1. Increases in summer heat-related mortality (deaths) and morbidity (illness);
  2. Decreases in winter cold-related mortality (deaths) and morbidity (illness);
  3. Increases in the risk of accidents and impacts on wider well-being from extreme weather events (floods, fires and storms);
  4. Changes in the impact of diseases e.g. from vector-, rodent-, water- or food-borne disease;
  5. Changes in the seasonal distribution of some allergenic pollen species, range of virus, pest and disease distribution;

Vulnerable population

Women may be disproportionately impacted by climate change and are at a disadvantage when expensive adaptation measures are required. At the same time, women are key actors in adaptation and more generally sustainable practices.

 Unemployed and socially marginalized people are among the most vulnerable to climate risks.


Climate change may affect workforce availability due to a decrease in the health conditions of the population and additional occupational health constraints (higher temperature at work, more frequent and intense natural hazards keeping people from reaching their workplace)


The severity of climate change requires public and private actors to work together in reducing vulnerability and adapting to the impacts. However, not all stakeholders are aware and informed about their vulnerability and the measures they can take to pro-actively adapt to climate change.

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Natural consequences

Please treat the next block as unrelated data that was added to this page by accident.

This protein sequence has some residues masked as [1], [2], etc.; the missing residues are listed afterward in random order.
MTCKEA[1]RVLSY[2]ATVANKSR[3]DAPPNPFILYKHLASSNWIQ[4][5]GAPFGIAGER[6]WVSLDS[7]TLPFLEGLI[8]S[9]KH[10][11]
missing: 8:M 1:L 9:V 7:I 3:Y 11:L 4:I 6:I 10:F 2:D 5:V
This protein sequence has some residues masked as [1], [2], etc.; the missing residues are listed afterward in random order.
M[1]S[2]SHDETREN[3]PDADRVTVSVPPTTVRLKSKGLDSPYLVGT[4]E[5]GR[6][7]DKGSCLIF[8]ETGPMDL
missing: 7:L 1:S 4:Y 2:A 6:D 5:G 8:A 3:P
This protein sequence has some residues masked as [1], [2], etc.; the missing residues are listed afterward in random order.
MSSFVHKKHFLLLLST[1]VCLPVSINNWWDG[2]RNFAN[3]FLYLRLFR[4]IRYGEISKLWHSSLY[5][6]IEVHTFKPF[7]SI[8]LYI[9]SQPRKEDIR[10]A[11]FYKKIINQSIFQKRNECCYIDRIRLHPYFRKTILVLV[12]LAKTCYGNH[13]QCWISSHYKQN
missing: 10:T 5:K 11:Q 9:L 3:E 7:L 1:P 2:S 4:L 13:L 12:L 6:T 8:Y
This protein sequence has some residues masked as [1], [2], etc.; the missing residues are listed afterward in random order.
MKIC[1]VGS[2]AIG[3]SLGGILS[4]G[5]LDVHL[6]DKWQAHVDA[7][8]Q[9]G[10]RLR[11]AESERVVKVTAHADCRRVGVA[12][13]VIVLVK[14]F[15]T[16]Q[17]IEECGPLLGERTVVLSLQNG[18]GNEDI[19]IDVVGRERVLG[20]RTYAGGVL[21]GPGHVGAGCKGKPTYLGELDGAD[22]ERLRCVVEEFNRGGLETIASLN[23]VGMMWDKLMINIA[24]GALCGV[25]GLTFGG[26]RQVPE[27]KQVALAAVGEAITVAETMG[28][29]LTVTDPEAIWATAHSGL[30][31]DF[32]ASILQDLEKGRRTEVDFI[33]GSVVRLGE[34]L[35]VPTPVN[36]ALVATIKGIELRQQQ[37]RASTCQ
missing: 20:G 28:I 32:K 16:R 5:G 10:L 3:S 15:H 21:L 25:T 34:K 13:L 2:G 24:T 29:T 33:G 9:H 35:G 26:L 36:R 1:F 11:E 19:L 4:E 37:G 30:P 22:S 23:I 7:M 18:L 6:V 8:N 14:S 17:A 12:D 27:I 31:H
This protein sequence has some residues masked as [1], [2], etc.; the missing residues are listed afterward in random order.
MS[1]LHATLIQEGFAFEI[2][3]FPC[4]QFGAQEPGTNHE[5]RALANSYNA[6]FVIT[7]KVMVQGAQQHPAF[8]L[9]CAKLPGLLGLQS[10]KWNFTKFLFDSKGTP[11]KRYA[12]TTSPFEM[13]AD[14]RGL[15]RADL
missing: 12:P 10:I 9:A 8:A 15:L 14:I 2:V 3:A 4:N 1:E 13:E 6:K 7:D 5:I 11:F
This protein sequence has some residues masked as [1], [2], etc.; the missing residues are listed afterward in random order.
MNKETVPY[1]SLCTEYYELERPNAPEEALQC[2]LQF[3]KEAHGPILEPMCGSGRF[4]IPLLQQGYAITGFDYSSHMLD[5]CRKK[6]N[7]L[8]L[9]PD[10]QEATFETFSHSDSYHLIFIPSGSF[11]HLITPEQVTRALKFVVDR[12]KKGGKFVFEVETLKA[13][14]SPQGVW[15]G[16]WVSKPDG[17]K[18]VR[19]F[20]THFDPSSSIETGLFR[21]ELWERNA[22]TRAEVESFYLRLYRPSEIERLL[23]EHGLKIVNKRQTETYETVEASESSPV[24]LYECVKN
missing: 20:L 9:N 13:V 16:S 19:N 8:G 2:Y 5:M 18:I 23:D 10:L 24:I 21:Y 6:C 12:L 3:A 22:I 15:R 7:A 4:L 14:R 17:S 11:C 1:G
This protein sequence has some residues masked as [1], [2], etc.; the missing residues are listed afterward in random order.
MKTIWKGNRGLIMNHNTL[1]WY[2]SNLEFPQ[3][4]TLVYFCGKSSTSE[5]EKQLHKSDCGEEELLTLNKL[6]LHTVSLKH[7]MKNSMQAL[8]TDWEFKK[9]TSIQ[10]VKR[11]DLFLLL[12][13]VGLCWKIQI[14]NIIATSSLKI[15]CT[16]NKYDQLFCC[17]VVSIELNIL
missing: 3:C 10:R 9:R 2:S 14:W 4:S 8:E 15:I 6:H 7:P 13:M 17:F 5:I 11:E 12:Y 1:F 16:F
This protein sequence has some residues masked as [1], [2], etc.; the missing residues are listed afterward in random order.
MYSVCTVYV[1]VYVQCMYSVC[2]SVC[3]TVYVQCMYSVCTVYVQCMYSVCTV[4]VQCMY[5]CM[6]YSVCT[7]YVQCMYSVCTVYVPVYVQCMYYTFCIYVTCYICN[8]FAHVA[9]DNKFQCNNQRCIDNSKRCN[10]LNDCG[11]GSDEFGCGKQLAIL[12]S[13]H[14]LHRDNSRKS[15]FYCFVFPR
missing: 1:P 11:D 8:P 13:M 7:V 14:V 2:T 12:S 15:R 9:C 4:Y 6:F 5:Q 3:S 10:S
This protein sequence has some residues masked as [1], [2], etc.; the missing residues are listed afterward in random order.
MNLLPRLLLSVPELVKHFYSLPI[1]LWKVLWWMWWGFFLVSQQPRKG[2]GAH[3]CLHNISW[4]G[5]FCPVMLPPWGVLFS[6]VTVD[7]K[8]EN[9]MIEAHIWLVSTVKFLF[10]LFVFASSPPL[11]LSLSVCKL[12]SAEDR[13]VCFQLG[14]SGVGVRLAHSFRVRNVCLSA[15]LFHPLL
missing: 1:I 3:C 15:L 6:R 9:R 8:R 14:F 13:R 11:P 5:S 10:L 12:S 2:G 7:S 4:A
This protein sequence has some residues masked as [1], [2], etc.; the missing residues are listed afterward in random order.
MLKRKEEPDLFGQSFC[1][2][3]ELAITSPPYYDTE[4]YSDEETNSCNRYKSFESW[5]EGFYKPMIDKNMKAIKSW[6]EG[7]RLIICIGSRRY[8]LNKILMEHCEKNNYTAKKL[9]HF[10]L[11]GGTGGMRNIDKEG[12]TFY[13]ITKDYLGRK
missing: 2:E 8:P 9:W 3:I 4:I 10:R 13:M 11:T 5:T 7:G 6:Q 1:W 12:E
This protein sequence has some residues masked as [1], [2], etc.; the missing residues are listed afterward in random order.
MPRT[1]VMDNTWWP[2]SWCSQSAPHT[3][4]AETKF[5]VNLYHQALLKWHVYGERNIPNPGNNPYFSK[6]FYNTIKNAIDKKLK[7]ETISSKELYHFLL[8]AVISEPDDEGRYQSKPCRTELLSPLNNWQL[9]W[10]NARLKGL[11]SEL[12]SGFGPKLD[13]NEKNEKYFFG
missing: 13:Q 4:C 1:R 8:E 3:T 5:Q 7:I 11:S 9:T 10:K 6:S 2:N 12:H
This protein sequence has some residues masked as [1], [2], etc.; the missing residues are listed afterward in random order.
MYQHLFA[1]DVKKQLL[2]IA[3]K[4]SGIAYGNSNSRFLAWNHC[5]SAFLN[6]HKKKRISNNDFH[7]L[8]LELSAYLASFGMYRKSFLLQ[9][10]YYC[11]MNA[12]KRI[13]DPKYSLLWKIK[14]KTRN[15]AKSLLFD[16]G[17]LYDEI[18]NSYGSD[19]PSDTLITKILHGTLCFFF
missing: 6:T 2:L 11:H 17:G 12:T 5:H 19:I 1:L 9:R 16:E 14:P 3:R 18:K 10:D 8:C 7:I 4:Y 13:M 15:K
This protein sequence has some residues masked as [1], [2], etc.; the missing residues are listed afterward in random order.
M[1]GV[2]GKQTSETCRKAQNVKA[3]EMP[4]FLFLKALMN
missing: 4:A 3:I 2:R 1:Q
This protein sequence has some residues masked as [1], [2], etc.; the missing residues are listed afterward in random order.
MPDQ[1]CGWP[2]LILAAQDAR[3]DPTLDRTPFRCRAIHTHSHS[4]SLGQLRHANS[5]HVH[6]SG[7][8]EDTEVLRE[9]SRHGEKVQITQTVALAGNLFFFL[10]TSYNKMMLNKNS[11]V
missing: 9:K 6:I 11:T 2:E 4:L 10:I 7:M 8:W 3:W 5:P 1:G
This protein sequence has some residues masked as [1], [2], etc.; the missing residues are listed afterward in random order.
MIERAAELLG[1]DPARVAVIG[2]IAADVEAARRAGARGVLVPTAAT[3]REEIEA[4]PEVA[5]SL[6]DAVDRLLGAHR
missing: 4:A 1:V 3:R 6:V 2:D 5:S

High temperatures

Higher temperatures are also expected to cause a shift in the geographical distribution of climate zones. These changes are altering the distribution and abundance of many plant and animal species, which are already under pressure from habitat loss and pollution.

Higher temperatures increase the evaporation of water, which – together with the lack of precipitation – increases the risks of severe droughts.

Low-temperature extremes (cold spells, frosty days) could become less frequent in Europe.

Droughts and Wildfires

In Europe, most of the roughly EUR 9 billion annual losses caused by drought affect agriculture, the energy sector and the public water supply. Extreme droughts are becoming more common in Europe, and the damage they cause is also growing.

Availability of Fresh Water

As the climate heats up, rainfall patterns change, evaporation increases, glaciers melt and sea levels rise. All these factors affect the availability of fresh water.

More frequent and severe droughts and rising water temperatures are expected to cause a decrease in water quality. 


River flooding is a common natural disaster in Europe, which has, along with storms, resulted in fatalities, affected millions of people and incurred massive economic losses in the last three decades. Climate change is likely to increase the frequency of flooding across Europe in the coming years.